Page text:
Popular Posts

Caveat Emptor

The opinions expressed on this page are mine alone. Any similarities to the views of my employer are completely coincidental.

Thursday, 19 October 2017

The legacy of slavery

I was very puzzled the other day to receive an email from my union addressed to "..all UCU members who have self-identified as black or minority ethnic on their membership form." Shurely shome mishtake as the Private Eye Bill Deedes parody would have it. 

But then I recalled my no doubt infuriating and perverse habit of  refusing to tick any box which would define my ethnicity as "white..." (neither an ethnicity in any meaningful sense nor an accurate description of my skin tone). Faced with that invitation I routinely choose "other" and write "Anglo-Scottish-Irish" which is an accurate description of the ethnie(s) I have some reason to identify with. 

It's easy to dismiss this as the childish word-game of a privileged middle-aged, middle-class, white dude. But hey, if identities are socially constructed why  do I have to accept the box that someone else wants to put me in? I want the same freedom to identity construct that everyone else has. And why shouldn't I have it?

So by a perverse unintended consequence of bureaucratic stipulation I have become, for administrative purposes, part of an ethnic minority and apparently entitled to attend the conference for black members in November.

The more I thought about this the more intrigued I became. The UCU email has a footnote that elucidates the use of the word 'black'. The first part states: "UCU uses the word 'black' in a political sense to refer to people who are descended, through one or both parents, from Africa, the Caribbean, Asia (the middle-East to China) and Latin America." 

Bingo! My case is cast iron. My 5th great-grandmother Rebecca Delap was born in 1730 in Antigua and you can't get much more Caribbean than that. I did wonder however whether it mattered that Rebecca's father, Francis Delap (1690-1766) whose remains, as far as I know  still rest in Antigua, owned several large sugar plantations, was a slave owner and quite possibly a slave trader. That might be something I should keep to myself should I attend.

Then I read further and all hope disappeared. The UCU footnote goes on to say that 'black' "...refers to those from a visible minority who have a shared experience of oppression. The word is used to foster a sense of solidarity and empowerment." Ah. I doubt a somewhat freckled Celtic skin, that tends towards red in strong sunlight, is, in context, really visible enough. And despite the undoubtedly oppressive experience of growing up in Coventry in the 1960s and 70s I'm not sure that this is quite the sort of oppression that the drafter of the UCU footnote has in mind.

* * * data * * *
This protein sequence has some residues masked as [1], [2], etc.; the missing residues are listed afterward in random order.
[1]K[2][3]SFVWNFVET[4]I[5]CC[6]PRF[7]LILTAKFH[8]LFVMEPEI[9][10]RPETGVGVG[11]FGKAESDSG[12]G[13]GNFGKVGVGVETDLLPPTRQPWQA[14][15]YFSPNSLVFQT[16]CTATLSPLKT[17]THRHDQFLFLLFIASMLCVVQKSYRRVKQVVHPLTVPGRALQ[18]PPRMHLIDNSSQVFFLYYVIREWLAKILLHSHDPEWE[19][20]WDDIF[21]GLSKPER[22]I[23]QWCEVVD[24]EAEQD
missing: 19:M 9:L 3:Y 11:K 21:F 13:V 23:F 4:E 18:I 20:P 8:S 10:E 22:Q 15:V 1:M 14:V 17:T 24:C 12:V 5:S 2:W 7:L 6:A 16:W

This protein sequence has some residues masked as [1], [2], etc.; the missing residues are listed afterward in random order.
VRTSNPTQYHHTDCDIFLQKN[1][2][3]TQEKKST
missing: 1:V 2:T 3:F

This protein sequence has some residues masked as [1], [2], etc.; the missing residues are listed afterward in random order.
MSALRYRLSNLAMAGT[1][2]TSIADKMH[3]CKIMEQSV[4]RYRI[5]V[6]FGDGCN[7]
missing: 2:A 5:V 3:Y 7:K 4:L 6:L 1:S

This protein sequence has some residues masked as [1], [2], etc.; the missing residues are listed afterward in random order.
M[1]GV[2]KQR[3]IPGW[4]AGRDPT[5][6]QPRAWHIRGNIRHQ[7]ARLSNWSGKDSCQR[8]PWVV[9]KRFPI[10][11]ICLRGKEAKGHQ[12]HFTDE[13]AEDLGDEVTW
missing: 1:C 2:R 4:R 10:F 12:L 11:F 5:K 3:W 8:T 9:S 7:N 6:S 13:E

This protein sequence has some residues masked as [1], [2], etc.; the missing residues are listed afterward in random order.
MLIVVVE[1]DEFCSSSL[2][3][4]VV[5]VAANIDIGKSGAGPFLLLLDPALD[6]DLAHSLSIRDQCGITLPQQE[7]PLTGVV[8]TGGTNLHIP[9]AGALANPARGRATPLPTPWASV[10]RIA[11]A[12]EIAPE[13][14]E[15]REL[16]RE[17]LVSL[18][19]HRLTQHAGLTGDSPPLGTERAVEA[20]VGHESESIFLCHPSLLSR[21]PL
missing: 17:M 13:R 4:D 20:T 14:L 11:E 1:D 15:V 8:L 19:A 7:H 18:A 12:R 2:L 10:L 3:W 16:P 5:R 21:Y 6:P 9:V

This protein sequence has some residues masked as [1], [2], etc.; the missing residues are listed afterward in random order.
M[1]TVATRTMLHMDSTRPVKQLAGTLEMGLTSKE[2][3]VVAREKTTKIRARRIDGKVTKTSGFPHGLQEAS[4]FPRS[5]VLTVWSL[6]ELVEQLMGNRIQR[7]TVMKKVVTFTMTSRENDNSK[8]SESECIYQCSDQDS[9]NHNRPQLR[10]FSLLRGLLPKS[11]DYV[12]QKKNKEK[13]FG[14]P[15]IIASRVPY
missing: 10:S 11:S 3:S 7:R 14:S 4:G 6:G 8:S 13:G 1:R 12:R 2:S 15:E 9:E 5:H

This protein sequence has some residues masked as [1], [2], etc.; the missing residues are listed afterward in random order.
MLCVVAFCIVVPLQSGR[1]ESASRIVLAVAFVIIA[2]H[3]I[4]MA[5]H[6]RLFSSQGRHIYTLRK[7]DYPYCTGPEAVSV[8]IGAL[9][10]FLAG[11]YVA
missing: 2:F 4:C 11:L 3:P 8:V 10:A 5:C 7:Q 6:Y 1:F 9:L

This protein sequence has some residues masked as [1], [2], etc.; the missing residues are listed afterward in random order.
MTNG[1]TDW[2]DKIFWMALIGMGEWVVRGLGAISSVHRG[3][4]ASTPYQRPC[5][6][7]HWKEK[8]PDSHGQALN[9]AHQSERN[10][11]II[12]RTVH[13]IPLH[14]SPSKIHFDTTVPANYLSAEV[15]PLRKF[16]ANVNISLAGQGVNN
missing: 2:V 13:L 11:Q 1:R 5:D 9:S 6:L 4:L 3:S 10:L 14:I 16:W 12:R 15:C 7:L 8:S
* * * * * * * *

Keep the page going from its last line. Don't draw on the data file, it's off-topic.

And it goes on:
So, that's something else I can cross off my calendar. Just as well really since I instinctively dislike most forms of identity politics. But, at least for administrative purposes I remain, until reclassified, a marginalized minority.

Wednesday, 11 October 2017

Repulsion

I'm not often so repelled by reading something that I want to write about it. Last weekend I was a bit ill and couldn't face reading anything too demanding so I searched my bookshelves for something diverting and what I came up with was Peter Levi's memoir The Flutes of Autumn

If I'd been fitter the very title, not to mention the art work,  might have given me cause to reconsider, but all my senses were a bit blunted. I have to confess I knew very little about Levi except that he had been a Jesuit priest, a poet and a prodigious scribbler. I think I was also aware  he had married Cyril Connolly's widow.

I can  now say that I have precisely two points of sympathetic connection with the man. Firstly he was brought up in suburban Ruislip and it turns out that when I lived there in the early '90s I passed his family home every Saturday  on my way to the supermarket. By that time Ruislip was even more ghastly than he describes it.  Secondly he was on friendly terms with Richard Hughes who I think is  the most underrated English novelists of the 20th century. In all other respects Levi seems like an alien to me. Worse, I couldn't help feel repulsed by the man. 

To me he embodiies the kind of effete, dilettante, Oxford preciousness that was still common in the 1980s. You know, the sort of person that falls into an orgasmic reverie about a decaying oak tree or an ancient ditch and has definite opinions about enigmatic fragments of ancient Greek texts. I think I last  witnessed an example in All Souls about 15 year ago, but then I don't get out  much and there still may be resistant pockets hanging around.

Monday, 9 October 2017

A family with the wrong members in control

That was how Orwell described the British state. Of course people who actually want to be in control are almost by definition the ones you should keep away from the levers of power. 

It seems to me symbolic of the mess we are in that we are about to spend  £3.5 billion (which in reality means at least twice that) on the renovation of the Palace of Westminster in order to preserve its current dysfunctional state including the preservation of a debating chamber that deliberately does not have enough seats for all of the elected representatives.

Of course those wrong family members will come up with some asinine bullshit about how this is actually a good thing, secure in the confidence that they can blag their way through and pull the wool over the eyes of the proles again.

Getting the turkeys to vote for Christmas is a tried and tested British political strategy. I should think that the rest of the EU will be glad to see the back of us.

Tuesday, 3 October 2017

Tom Petty RIP

So long
Then
Thomas Earl Petty.

Yes.
You were a
Heartbreaker
And a
Wilbury.

Keith's mum bought
Your first album
In '77.

She was an
American girl;
Fooled again.
Didn't like it.

And now it's
Breakdown.



E. J. Zimmerman 11 ¾